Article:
Date: Saturday, May 20, 2017
Session Type: Abstract Submissions
Session Time: 5:15PM-5:45PM
A seamless transition from pediatric to adult care is critical to ensure optimal health outcomes in adolescents and young adults with Juvenile Idiopathic Arthritis (JIA); however, there are obstacles at the patient, caregiver, health care provider (HCP), and health care system level. A “transition tool-kit” has the potential to overcome some of the existing barriers by providing a standardized approach to the transition process. A needs assessment was conducted to determine the most important factors and tools that users would value as part of a transition tool-kit.
In total, 8 semi-structured focus groups (approximately 5-7 subjects in each) and 22 individual interviews were conducted for all user types (adolescents, young adults, caregivers, and pediatric and adult multidisciplinary HCPs), at three rheumatology centers in Canada. Data collection at a fourth study site is ongoing (4 focus groups scheduled). Participants were asked about preparations, concerns and wishes regarding the transition process, and how these issues could be addressed using a transition tool-kit. Qualitative data were analyzed using simple descriptive content analysis. Demographic and disease-related (if applicable) data were collected and analyzed using descriptive statistics.
To date, 20 adolescents (60% female; mean age = 15.9±1.3), 5 young adults (60% female; mean age = 19.8± 0.8), 19 caregivers (89.5% female; mean age = 44.7± 6.7), 20 pediatric HCP (90% female; mean number of years practicing = 14.3±7.6), and 8 adult HCP (87.5% female; mean number of years practicing = 12.0±13.8) have participated in the study. Main themes from the qualitative analysis were: (1) transition process: most participants felt that patients were not properly prepared and expressed concerns about the transition, with a small number of adolescent participants expressing no concerns; (2) treatment decision making: most participants agreed that patients should be the ultimate decision makers following discussion with their caregivers and HCPs but that they need access to accurate and comprehensive information resources before making a decision; patients mostly receive or seek disease-related information from HCPs, their caregivers, and the Internet; (3) transition tools: most participants thought that the tool-kit would streamline the transition process and provided thoughts and suggestions for potential components of the tool-kit, such as a calendar feature to remind patients of appointments and to take medication, and an online self-guided JIA resource website. Most participants thought that the tool-kit would be best suited as a website or mobile application (rather than as a paper-based tool).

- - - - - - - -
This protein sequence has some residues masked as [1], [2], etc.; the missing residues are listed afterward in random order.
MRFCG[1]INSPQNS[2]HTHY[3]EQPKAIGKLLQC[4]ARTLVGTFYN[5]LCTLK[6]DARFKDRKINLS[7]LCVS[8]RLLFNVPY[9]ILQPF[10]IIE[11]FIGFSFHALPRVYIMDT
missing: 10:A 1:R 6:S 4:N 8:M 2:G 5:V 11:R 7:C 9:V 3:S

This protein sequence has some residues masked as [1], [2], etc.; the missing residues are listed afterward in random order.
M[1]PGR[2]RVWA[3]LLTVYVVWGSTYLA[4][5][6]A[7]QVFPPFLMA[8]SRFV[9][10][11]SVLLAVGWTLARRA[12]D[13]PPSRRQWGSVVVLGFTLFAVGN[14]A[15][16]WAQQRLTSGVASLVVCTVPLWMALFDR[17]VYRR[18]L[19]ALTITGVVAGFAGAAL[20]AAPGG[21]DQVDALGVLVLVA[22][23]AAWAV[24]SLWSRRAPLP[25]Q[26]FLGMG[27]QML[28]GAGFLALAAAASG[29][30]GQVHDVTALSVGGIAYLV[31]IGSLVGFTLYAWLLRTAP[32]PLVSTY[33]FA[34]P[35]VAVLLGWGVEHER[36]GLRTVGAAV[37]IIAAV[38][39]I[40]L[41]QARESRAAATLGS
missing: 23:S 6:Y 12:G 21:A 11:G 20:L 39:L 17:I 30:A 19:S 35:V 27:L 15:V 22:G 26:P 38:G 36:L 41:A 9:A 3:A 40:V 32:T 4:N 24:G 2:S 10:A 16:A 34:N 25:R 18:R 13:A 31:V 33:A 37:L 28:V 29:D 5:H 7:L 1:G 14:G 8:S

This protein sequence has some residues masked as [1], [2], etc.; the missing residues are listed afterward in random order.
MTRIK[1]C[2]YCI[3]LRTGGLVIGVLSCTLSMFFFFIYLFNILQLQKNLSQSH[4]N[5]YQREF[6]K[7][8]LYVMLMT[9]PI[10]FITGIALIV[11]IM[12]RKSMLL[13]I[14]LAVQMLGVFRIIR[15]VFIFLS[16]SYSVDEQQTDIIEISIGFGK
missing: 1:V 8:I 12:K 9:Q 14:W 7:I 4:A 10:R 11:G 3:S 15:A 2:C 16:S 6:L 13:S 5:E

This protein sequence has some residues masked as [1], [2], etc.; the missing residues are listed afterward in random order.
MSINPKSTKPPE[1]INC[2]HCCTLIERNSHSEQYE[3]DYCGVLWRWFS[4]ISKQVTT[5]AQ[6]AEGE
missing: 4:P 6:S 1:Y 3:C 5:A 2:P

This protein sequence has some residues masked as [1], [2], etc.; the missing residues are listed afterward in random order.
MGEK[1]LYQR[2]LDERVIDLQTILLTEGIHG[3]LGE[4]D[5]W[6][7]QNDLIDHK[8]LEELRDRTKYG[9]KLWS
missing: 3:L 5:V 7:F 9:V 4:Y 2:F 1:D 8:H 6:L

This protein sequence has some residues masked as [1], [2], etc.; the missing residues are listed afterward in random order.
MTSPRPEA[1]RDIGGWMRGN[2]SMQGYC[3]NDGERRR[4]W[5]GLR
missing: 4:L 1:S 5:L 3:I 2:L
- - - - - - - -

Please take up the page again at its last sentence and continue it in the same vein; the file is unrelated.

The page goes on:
Generally, participants responded positively to the idea of a transition tool-kit and indicated that they would use it. They identified key features of this tool, including a calendar reminder system and a JIA resource website. The results from the current study will inform the development of a standardized transition tool-kit for patients with JIA.
To cite this abstract in AMA style:Luca N, Rozenblyum E, Elliott A, Spiegel LR, Johnson N, Ahola Kohut S, Brandelli Y, Johns C, Luca S, Mosher DP, Soon G, Toupin-April K, Uifalusi G, Stinson JN. Perspectives of young people with Juvenile Idiopathic Arthritis, their caregivers, and health care providers on transition to adult care: Informing development of a transition toolkit [abstract]. Arthritis Rheumatol. 2017; 69 (suppl 4). https://acrabstracts.org/abstract/perspectives-of-young-people-with-juvenile-idiopathic-arthritis-their-caregivers-and-health-care-providers-on-transition-to-adult-care-informing-development-of-a-transition-toolkit/. Accessed June 17, 2021.
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ACR Meeting Abstracts - https://acrabstracts.org/abstract/perspectives-of-young-people-with-juvenile-idiopathic-arthritis-their-caregivers-and-health-care-providers-on-transition-to-adult-care-informing-development-of-a-transition-toolkit/